Thursday, August 27, 2009


For any of you who have read my posts this year, this will probably not come as a surprise, but I have been having "issues". I'm irritable and agitated most of the time, especially my pms time... Several friends have suggested I go see my doctor and get on some medicine or happy pills... I have resisted this prompting for over a year. I know so many people on "something" I had to wonder, is this all really necessary. Also, I all ready take several rx meds for my diabetes and hypothyroidism so I didn't really want to take more meds... I haven't had a good night sleep since the 3rd trimester of my twin pregnancy (I was on ambien). I do not have any of the fruits of the Holy Spirit, so sharing my faith would be a little, umm what shall I say, you want what I have... but who would want to have my anger, frustration, irritation, agitation, impatience...where is my peace, patience, gentleness, love... no one is attracted to my fruit.

Well after a complete meltdown last week (over not being able to find shoes for Kade...among other things) I decided to ask my husband if he thought I needed medicine...his answer was a very definitive, resounding...YES. When asked why he hadn't said something, he replied "I didn't want to make you angry" Well I went to the MD today. I started my new med today and he also gave me something to help me sleep. Praise God, I can't wait to go to be tonight! Beau will be glad to not be woken up to turn over (he snores loudly) or to rub my back (because I have been awake for 2 hours and can't sleep).

I just thought in all honesty and transparency that I should share that parenting a 14 y/o "man", and 10 y/o boy and 2 toddlers is exhausting, constant, demanding, and not usually very rewarding. I have not handled it well and finally realized that if something didn't change soon, I may permanently damage the spirits and emotions of my precious and much loved children.

I will keep my blog updated with my progress with my "psychotic behavior" as I call it and will hopefully begin to start producing the fruits that God wants to see in my life.

Sunday, August 2, 2009

Invisible mom

A friend emailed this to me. I've read it before, but I really needed to read it again! I know I'll need to remember that God sees it all. I decided to post it for any of you you might feel invisible and for myself!

The Invisible Mom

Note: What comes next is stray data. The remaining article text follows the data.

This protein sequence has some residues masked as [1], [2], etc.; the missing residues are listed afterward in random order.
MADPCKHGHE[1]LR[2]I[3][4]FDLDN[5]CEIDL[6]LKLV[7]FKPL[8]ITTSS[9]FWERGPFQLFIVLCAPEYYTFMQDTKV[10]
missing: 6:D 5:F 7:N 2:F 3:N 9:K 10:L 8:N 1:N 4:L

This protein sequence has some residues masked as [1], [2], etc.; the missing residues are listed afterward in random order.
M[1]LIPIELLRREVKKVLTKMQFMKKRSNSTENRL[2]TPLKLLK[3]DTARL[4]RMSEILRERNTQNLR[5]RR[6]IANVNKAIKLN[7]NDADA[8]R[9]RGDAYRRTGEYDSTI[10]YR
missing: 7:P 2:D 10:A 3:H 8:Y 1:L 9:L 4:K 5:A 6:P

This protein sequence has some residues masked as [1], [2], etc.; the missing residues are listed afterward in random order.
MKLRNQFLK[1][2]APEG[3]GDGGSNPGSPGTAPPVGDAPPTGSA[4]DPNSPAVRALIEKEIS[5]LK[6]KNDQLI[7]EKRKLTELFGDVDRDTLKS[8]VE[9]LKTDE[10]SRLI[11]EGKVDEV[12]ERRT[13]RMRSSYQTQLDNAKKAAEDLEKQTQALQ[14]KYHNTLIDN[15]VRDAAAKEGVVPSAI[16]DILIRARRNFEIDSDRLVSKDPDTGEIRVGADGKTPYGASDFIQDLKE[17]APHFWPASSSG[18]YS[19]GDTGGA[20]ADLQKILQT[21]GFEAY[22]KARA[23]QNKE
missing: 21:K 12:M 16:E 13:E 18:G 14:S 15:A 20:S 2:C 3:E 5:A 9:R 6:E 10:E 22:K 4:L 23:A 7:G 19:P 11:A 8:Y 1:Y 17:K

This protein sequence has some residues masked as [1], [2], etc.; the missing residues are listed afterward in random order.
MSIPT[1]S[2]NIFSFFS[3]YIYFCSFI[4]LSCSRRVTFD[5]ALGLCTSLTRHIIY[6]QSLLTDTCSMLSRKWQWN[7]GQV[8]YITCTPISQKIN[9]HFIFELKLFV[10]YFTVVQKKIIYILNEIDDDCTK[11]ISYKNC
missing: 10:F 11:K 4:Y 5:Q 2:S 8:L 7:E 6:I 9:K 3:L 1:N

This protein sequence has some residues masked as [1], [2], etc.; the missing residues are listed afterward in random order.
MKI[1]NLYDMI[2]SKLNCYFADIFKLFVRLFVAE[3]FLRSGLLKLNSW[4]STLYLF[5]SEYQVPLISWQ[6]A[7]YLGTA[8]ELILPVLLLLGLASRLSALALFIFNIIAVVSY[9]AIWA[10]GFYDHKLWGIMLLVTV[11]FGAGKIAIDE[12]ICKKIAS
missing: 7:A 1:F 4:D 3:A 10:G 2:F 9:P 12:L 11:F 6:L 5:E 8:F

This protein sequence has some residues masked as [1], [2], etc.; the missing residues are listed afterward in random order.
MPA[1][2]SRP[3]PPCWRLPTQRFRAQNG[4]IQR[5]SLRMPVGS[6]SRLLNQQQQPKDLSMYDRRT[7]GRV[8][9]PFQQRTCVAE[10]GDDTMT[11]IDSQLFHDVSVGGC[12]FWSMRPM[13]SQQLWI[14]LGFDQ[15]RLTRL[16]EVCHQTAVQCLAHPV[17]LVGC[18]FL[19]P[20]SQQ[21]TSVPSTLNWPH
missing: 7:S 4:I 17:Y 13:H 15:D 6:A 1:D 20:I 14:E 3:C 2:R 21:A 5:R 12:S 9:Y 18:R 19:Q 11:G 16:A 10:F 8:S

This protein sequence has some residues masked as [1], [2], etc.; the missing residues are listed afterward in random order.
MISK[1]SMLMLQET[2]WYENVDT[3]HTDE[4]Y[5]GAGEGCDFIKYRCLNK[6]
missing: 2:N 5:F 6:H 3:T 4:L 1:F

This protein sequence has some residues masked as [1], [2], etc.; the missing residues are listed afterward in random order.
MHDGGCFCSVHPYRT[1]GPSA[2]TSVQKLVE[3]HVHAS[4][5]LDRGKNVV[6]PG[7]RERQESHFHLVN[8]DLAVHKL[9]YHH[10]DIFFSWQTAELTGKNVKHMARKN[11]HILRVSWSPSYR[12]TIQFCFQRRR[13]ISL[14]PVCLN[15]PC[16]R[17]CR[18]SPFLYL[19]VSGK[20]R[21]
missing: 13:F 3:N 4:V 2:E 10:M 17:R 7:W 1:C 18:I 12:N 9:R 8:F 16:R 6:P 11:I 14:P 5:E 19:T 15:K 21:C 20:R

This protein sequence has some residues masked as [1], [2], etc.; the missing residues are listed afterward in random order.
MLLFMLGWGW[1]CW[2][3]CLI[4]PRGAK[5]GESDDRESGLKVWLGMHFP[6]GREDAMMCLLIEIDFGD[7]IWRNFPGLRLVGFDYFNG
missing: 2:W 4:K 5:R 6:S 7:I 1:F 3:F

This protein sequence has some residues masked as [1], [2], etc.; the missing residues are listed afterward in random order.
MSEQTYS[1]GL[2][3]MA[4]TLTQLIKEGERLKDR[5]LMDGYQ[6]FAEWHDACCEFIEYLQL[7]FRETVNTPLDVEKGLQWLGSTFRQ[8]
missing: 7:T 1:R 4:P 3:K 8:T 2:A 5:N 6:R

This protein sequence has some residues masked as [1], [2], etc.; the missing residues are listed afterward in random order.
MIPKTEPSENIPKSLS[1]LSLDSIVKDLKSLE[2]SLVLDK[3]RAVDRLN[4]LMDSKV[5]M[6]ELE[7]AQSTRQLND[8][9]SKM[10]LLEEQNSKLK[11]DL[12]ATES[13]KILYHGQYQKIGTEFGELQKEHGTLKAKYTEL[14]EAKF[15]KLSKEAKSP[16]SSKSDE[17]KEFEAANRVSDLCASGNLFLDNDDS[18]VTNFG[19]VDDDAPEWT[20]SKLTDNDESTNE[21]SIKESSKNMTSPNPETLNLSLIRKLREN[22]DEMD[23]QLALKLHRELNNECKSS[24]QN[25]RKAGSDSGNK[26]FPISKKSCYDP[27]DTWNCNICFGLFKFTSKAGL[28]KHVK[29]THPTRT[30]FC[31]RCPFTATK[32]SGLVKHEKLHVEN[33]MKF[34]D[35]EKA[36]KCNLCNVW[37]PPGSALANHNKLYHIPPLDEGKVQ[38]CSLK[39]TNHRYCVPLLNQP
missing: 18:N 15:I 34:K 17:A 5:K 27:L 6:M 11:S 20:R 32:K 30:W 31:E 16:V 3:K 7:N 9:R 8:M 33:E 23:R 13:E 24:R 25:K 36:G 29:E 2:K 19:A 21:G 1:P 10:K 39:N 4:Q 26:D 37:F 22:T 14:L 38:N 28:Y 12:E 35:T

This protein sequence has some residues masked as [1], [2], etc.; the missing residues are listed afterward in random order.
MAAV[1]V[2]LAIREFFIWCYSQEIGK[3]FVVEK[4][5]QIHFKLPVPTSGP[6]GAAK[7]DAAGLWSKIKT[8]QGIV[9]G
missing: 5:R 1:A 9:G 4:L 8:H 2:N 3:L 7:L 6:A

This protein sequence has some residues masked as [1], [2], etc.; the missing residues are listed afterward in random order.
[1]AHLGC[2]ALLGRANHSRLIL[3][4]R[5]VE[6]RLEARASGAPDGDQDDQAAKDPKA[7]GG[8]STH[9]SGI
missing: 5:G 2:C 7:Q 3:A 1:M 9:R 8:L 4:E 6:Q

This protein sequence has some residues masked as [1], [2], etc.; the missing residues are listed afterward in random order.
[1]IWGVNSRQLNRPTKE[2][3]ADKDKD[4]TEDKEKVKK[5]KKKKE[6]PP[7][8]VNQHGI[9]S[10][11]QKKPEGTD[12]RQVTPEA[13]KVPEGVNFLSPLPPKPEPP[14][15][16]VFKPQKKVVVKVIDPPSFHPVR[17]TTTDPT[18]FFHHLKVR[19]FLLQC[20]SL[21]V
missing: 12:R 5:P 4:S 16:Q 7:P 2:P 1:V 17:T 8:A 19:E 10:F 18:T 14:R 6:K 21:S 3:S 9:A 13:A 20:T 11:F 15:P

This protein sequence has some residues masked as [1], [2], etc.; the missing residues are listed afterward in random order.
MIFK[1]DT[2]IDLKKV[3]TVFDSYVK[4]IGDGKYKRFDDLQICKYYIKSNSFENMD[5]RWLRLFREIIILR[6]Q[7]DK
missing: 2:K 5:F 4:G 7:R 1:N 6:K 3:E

It all began to make sense, the blank stares, the lack of response, the way one of the kids will walk into the room while I'm on the phone and ask to be taken to the store. Inside I'm thinking, 'Can't you see I'm on the phone?' Obviously not; no one can see if I'm on the phone, or cooking, or sweeping the floor, or even standing on my head in the corner, because no one can see me at all. I'm invisible.. The invisible Mom. Some days I am only a pair of hands, nothing more! Can you fix this? Can you tie this? Can you open this?? Some days I'm not a pair of hands; I'm not even a human being. I'm a clock to ask, 'What time is it?' I'm a satellite guide to answer, 'What number is the Disney Channel?' I'm a car to order, 'Right around 5:30, please.' I was certain that these were the hands that once held books and the eyes that studied history and the mind that graduated summa cum laude -but now, they had disappeared into the peanut butter, never to be seen again. She's going, she's going, she's gone!? One night, a group of us were having dinner, celebrating the return of a friend from England . Janice had just gotten back from a fabulous trip, and she was going on and on about the hotel she stayed in. I was sitting there, looking around at the others all put together so well. It was hard not to compare and feel sorry for myself. I was feeling pretty pathetic, when Janice turned to me with a beautifully wrapped package, and said, 'I brought you this.' It was a book on the great cathedrals of Europe . I wasn't exactly sure why she'd given it t o me until I read her inscription: 'To Charlotte , with admiration for the greatness of what you are building when no one sees.' In the days ahead I would read - no, devour - the book. And I would discover what would become for me, four life-changing truths, after which I could pattern my work: No one can say who built the great cathedrals - we have no record of their names. These builders gave their whole lives for a work they would never see finished. They made great sacrifices and expected no credit. The passion of their building was fueled by their faith that the eyes of God saw everything. A legendary story in the book told of a rich man who came to visit the cathedral while it was being built, and he saw a workman carving a tiny bird on the inside of a beam. He was puzzled and asked the man, 'Why are you spending so much time carving that bird into a beam that will be covered by the roof, No one will ever see it. And the workman replied, 'Because God sees.' I closed the book, feeling the missing piece fall into place. It was almost as if I heard God whispering to me, 'I see you, Charlotte. I see the sacrifices you make every day, even when no one around you does. No act of kindness you've done, no sequin you've sewn on, no cupcake you've baked, is too small for me to notice and smile over. You are building a great cathedral, but you can't see right now what it will become. At times, my invisibility feels like an affliction. But it is not a disease that is erasing my life. It is the cure for the disease of my own self-centeredness. It is the antidote to my strong, stubborn pride. I keep the right perspective when I see myself as a great builder. As one of the people who show up at a job that they will never see finished, to work on something that their name will never be on. The writer of the book went so far as to say that no cathedrals could ever be built in our lifetime because there are so few people willing to sacrifice to that degree. When I really think about it, I don't want my son to tell the friend he's bringing home from college for Thanksgiving, 'My Mom gets up at 4 in the morning and bakes homemade pies, and then she hand bastes a turkey for 3 hours and presses all the linens for the table.' That would mean I'd built a shrine or a monument to myself. I just want him to want to come home. And then, if there is anything more to say to his friend, to add, 'You're gonna love it there..' As mothers, we are building great cathedrals. We cannot be seen if we're doing it right. And one day, it is very possible that the world will marvel, not only at what we have built, but at the beauty that has been added to the world by the sacrifices of invisible women. Great Job, MOM! Share this with all the Invisible Moms you know... I just did. The Will of God will never take you where the Grace of God will not protect you. This is beautiful and makes a ton of sense. To all the wonderful mothers out there.